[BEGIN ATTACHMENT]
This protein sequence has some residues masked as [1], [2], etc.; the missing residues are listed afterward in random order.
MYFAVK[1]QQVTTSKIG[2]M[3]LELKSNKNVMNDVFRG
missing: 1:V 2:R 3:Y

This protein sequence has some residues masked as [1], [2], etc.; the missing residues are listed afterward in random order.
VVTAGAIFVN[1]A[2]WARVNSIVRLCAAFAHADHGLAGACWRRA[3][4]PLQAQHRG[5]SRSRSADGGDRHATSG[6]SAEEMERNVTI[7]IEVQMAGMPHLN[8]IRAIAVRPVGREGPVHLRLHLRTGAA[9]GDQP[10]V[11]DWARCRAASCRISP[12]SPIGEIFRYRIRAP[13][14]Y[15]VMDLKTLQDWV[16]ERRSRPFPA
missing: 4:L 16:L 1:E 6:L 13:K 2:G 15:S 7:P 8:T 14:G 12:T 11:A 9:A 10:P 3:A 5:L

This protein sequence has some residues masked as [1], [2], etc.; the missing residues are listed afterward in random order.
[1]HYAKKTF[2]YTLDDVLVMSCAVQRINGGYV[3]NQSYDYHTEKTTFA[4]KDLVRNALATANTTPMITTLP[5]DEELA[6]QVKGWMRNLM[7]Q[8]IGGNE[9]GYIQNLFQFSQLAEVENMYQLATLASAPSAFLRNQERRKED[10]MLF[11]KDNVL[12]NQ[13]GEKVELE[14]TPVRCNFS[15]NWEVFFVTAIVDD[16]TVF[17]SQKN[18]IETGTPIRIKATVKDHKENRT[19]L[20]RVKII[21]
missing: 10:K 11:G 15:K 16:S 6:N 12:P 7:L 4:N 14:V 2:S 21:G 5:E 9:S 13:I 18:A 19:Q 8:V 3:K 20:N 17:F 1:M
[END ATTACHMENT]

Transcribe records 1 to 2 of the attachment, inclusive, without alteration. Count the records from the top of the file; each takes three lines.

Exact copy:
This protein sequence has some residues masked as [1], [2], etc.; the missing residues are listed afterward in random order.
MYFAVK[1]QQVTTSKIG[2]M[3]LELKSNKNVMNDVFRG
missing: 1:V 2:R 3:Y

This protein sequence has some residues masked as [1], [2], etc.; the missing residues are listed afterward in random order.
VVTAGAIFVN[1]A[2]WARVNSIVRLCAAFAHADHGLAGACWRRA[3][4]PLQAQHRG[5]SRSRSADGGDRHATSG[6]SAEEMERNVTI[7]IEVQMAGMPHLN[8]IRAIAVRPVGREGPVHLRLHLRTGAA[9]GDQP[10]V[11]DWARCRAASCRISP[12]SPIGEIFRYRIRAP[13][14]Y[15]VMDLKTLQDWV[16]ERRSRPFPA
missing: 4:L 16:L 1:E 6:L 13:K 2:G 15:S 7:P 8:T 14:G 12:T 11:A 9:A 10:P 3:A 5:L